3. The Spy Who Loved Me (1977)

If I was going to recommend an off-the-beaten-path Roger Moore Bond film, it would be better-than-its-reputation-suggests “The Man With The Golden Gun,” but there are a few too many backwards cultural mores for me to suggest it to a broad audience. Besides, Moore’s best Bond film really is his most famous, this iconic more-is-more approach to the franchise’s tropes and plots.

“The Spy Who Loves Me” follows Bond and a Soviet spy who gradually fall for each other as each tries to stop a madman who seeks to destroy the surface world and start a new underwater civilization. Everything you want in a Bond film is here: awesome gadgets (the underwater car!), a villainous lair, a gimmicky henchman, and one of the franchise’s best opening set-pieces and theme songs.

4. The Living Daylights (1987)

Timothy Dalton’s time as Bond was tragically brief, cut short as the producers battled about rights issues. However, his first of two films, “The Living Daylights,” is a stone-cold classic, one of the very best Bonds. In it, he must unravel a mystery involving a Russian triple-cross, the Soviet-Afghan war, arms dealers and drug smugglers, all while protecting a naive young cellist who’s been caught in the crossfire.

The action in this one is great, particularly the opening sequence and a climactic battle hanging off the back of a cargo plane, but the glue of the film is Dalton, who emanates a rough charisma and a sense of underlying humanity that’s often absent from other Bond actors. His era is often not fondly remembered -- due in part to the fact that his other Bond film, “License to Kill,” is terrible -- but “The Living Daylights” is a truly underrated part of the canon.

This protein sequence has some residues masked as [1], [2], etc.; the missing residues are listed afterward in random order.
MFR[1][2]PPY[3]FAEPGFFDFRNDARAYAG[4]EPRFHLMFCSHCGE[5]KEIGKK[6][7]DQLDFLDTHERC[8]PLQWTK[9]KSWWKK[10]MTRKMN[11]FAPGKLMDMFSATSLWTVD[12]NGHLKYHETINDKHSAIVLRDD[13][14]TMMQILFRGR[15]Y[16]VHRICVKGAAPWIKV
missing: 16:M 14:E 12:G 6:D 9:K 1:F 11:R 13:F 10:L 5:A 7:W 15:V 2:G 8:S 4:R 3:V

5. Tomorrow Never Dies (1997)

The consensus pick for the Pierce Brosnan Bond era is usually his opening film, the slick 90s actioner “GoldenEye.” However, I’ve always preferred his follow-up, about a media mogul who attempts to start World War III to goose his television ratings.

“Tomorrow Never Dies” is a goofy, often atonal film, interspersing extreme melodrama with sequences like Bond comedically driving his car by remote control. If you’re operating on its wavelength, the inconsistency can be fun, accompanied as it is by over-the-top of their time action sequences and Michelle Yeoh as one of the series’s best Bond girls. The real star, however, is Jonathan Pryce, who gives a delightfully unhinged performance as Bond’s media mogul enemy. Every scene he’s on screen is pure joy.

Ryan Howard writes about pop culture for The Forest Lake Times. He can be reached at

Ryan Howard was the news editor of The Forest Lake Times from August 2014 through January 2020. These days, he writes culture pieces for The Times and works as an editor for a Minnesota board game company.